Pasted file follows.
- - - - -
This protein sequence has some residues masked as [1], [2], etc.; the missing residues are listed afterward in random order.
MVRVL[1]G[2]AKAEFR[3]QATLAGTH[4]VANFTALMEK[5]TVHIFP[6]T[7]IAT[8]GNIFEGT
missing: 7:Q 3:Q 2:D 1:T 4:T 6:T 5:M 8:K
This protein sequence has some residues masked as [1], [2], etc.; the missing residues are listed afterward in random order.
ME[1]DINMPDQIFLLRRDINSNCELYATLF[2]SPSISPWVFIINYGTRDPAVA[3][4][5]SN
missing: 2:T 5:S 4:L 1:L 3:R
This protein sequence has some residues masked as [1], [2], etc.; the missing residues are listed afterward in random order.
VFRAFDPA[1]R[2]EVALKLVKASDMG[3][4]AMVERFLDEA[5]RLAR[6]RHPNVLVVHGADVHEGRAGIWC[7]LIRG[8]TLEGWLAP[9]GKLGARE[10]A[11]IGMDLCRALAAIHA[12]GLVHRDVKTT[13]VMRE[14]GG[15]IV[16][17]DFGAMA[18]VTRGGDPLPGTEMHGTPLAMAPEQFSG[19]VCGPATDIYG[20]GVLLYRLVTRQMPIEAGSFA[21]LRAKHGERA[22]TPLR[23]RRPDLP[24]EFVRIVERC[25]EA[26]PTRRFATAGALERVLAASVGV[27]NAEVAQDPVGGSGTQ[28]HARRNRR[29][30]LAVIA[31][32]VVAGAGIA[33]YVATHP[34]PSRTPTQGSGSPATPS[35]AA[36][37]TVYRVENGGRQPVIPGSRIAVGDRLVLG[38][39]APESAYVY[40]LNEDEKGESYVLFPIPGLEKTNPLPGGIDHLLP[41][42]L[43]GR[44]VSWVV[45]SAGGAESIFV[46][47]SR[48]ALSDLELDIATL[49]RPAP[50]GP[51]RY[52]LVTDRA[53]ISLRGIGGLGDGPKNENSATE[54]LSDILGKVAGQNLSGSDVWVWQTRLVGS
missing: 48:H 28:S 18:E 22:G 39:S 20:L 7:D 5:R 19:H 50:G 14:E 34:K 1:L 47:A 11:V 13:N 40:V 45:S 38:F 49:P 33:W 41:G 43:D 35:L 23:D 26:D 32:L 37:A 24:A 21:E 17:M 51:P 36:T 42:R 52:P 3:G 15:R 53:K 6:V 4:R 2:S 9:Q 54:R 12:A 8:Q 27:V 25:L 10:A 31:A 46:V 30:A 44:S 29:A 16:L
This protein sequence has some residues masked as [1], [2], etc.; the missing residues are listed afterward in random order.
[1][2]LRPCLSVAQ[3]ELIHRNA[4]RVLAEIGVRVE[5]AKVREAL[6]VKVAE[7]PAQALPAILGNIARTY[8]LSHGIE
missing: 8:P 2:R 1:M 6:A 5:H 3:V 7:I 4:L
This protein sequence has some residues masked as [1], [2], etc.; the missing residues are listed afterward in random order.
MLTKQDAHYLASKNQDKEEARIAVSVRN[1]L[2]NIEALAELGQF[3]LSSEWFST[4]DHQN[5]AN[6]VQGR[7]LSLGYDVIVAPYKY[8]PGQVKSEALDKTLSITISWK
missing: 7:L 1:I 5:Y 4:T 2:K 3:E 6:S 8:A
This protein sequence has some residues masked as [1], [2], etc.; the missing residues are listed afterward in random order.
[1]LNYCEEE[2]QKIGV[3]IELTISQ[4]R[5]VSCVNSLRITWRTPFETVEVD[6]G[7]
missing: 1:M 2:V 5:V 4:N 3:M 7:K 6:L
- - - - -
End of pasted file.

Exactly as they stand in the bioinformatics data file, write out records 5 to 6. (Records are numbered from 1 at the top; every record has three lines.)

This protein sequence has some residues masked as [1], [2], etc.; the missing residues are listed afterward in random order.
MLTKQDAHYLASKNQDKEEARIAVSVRN[1]L[2]NIEALAELGQF[3]LSSEWFST[4]DHQN[5]AN[6]VQGR[7]LSLGYDVIVAPYKY[8]PGQVKSEALDKTLSITISWK
missing: 7:L 1:I 5:Y 4:T 2:K 3:E 6:S 8:A
This protein sequence has some residues masked as [1], [2], etc.; the missing residues are listed afterward in random order.
[1]LNYCEEE[2]QKIGV[3]IELTISQ[4]R[5]VSCVNSLRITWRTPFETVEVD[6]G[7]
missing: 1:M 2:V 5:V 4:N 3:M 7:K 6:L